In 1963, Avis owned up to being only the second largest car rental company in the U.S. (after Hertz). "We try harder because we have to" was the catch phrase. The advertising campaign was a massive success; it gave Avis more business and a new brand identity.
Sometimes being second is the best place to be. In the case of high frequency trading, the emerging markets coming to HFT behind more 'developed' markets are benefitting from being second. Brazil, in particular, has benefited from this 'second mover' advantage, by paying close attention to the lessons learned in the U.S. and Europe.
Being first to HFT had some distinct disadvantages. The U.S. jumped into HFT with both feet after Regulation National Market System (Reg NMS) came into effect in 2007. In Europe, after the Markets in Financial Instruments Directive (MiFID) opened up its markets in a similar vein, HFT participants moved in quickly. Both markets grew at a rapid-fire pace with new trading destinations popping up; the resultant fragmentation presented opportunities for HFT and algorithmic trading that few regulators were prepared for.
The May 2010 Flash Crash brought a screeching halt to HFT's proliferation in the U.S. as the SEC determined to get a grip on the potential dangers of HFT. Naked access, stub quotes, flash orders and other practices deemed unsafe were banned. In Europe, alarm over the U.S's experience created a rush to control high order-to-trade ratios and the EU is mulling more draconian regulation to come.
Brazil looks less like a cowboy's paradise for HFT (like the U.S. and Europe) and more like the nation where the Sheriffs (regulators) are in charge. BM&F Bovespa - the national Equities and Derivatives exchange - has never allowed naked access, nor does it have a maker-taker fee model to encourage volume through rebates. There are no flash orders, and no NBBO , which was a consequence of fragmentation in the U.S. Brazil has always insisted on pre-trade credit controls and never allowed dark pools.
When HFT was in its infancy in Brazil the government instituted a tax to discourage too much foreign market participation. Although designed to rein in currency speculation and domestic inflation, a side effect was that it also slowed the growth of HFT while procedures were being be put into place, and gave regulators a chance to watch and see its development. In December 2011 Brazil lifted the financial transaction tax for foreign investors.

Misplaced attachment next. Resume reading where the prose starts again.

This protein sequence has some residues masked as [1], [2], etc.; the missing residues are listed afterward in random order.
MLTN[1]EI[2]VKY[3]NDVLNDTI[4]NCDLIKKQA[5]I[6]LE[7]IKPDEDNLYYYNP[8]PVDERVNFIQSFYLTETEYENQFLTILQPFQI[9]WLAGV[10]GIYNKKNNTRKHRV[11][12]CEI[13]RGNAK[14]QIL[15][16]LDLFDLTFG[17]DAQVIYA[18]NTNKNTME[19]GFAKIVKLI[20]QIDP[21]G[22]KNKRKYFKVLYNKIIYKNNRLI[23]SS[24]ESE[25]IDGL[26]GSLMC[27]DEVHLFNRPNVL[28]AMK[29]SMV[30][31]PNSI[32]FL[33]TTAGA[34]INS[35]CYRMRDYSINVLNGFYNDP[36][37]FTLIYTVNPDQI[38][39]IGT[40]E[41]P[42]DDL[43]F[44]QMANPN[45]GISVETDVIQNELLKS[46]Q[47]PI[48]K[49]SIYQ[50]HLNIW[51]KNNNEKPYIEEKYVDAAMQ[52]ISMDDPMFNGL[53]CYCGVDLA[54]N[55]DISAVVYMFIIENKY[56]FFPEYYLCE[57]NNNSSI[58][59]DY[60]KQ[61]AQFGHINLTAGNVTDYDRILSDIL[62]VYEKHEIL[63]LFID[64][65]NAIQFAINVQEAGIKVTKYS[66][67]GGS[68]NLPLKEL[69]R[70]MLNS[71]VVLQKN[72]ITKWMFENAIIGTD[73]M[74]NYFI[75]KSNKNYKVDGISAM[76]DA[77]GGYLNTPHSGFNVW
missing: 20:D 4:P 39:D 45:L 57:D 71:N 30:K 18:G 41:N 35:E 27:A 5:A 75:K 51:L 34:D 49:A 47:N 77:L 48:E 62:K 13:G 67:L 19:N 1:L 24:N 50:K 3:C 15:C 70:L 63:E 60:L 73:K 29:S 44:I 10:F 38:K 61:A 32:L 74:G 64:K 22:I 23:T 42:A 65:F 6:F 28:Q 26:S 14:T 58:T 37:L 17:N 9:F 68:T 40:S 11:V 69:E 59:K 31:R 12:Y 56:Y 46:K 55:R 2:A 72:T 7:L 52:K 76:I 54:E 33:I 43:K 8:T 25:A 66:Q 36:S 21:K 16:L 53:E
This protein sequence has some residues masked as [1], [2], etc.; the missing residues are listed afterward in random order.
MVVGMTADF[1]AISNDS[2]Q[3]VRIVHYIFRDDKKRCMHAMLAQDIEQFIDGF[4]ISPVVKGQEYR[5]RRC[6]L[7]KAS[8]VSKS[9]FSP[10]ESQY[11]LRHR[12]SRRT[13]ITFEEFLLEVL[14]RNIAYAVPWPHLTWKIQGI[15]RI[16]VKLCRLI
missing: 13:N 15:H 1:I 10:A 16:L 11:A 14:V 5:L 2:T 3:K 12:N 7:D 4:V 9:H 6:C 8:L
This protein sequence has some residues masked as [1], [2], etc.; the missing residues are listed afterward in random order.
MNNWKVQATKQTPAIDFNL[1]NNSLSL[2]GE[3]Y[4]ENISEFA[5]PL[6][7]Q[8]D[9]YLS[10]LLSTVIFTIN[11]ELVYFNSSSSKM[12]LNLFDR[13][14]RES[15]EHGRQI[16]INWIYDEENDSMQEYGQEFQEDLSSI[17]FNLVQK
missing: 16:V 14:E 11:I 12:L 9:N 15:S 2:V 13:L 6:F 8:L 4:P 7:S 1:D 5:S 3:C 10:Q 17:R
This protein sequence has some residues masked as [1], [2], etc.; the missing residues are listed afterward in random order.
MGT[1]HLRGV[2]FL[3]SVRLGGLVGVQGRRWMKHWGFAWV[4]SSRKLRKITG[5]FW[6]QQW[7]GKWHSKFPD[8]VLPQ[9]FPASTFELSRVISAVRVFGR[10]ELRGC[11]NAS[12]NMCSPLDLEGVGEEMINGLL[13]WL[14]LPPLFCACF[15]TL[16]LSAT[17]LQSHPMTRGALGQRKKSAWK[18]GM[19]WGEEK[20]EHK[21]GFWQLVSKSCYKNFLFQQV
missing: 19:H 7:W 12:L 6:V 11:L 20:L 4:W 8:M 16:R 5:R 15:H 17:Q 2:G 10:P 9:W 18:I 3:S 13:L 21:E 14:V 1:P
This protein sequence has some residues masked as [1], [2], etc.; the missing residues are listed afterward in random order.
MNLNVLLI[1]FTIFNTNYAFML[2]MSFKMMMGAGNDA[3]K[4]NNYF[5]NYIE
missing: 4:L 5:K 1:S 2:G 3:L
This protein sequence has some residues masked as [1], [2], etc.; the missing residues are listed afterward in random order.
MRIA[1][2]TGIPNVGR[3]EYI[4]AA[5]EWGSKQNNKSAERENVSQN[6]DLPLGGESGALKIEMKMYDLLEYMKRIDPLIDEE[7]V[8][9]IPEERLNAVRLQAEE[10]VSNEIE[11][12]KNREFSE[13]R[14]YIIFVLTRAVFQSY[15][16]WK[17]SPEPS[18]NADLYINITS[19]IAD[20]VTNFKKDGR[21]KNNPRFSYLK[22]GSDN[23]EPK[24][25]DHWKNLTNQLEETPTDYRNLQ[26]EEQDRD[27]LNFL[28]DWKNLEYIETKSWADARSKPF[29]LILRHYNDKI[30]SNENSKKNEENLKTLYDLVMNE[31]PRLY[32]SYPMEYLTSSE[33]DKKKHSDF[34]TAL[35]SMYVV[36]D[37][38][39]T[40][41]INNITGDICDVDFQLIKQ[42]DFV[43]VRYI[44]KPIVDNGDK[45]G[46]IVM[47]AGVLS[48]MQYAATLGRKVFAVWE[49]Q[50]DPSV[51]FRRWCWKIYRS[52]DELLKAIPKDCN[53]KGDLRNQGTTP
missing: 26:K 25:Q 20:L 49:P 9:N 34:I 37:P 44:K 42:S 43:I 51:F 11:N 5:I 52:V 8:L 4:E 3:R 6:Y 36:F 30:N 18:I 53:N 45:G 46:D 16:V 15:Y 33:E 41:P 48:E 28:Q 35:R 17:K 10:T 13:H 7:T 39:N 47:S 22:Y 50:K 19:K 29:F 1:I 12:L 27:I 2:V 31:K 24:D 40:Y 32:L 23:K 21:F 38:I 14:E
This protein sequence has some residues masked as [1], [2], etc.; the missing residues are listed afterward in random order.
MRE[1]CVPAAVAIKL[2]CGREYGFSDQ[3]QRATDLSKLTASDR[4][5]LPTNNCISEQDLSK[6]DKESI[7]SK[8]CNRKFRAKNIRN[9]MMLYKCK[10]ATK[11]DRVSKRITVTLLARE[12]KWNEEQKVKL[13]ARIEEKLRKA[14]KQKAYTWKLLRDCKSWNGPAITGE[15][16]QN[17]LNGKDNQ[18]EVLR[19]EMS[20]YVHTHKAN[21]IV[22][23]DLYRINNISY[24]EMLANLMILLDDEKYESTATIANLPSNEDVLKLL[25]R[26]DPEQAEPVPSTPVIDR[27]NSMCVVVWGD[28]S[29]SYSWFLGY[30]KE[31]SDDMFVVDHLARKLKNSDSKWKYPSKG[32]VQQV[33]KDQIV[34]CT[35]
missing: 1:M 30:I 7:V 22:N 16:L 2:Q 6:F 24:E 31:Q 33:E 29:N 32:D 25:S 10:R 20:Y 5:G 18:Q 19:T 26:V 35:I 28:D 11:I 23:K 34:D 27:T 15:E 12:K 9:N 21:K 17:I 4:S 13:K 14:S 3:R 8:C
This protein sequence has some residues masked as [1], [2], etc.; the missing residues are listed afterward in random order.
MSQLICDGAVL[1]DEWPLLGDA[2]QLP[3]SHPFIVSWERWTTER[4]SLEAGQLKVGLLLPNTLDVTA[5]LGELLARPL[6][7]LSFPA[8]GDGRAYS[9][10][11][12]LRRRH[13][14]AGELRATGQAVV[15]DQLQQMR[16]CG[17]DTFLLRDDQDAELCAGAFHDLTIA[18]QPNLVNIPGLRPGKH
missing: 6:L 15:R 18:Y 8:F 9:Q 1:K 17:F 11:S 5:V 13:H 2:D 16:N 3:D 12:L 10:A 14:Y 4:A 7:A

Bovespa has also been investing heavily in its trading platform to improve speed and processing capabilities. And it has tweaked its direct market access rules and there are now four categories of DMA, enabling complete flexibility along with safety nets. Its policies have worked and it has become the go-to destination for HFT with volumes climbing steadily. (In the U.S., on the other hand, volumes have been dropping of late as exchanges get ready to adopt policies to penalise traders for excess quotes)
High frequency trading is a relatively new phenomenon and as such has a lot of growing up to do. Its evolution will take place naturally, as we have seen in Brazil. The lesson here is that, while regulators should be alert to the issues created by new trading methodologies, they should also realise that HFT is not synonymous with market abuse. There are certain forms of market manipulation - like quote stuffing - that HFT makes possible and these rightly need to be outlawed and policed. However, HFT per se is not abuse. In the old days before electronic trading no one tried to ban the guys who could shout loudest or run across the pit faster than others.
The debate around HFT in the U.S. and Europe has become politicised and HFT has been grabbed onto as a scapegoat, but HFT didn't bring down Lehman Brothers or cause the EU sovereign debt crisis. Many of the issues with HFT will sort themselves out without overt intervention. Markets have a habit of evolving naturally by weeding out the bad and unworkable elements. Brazil, as second mover, shows this.
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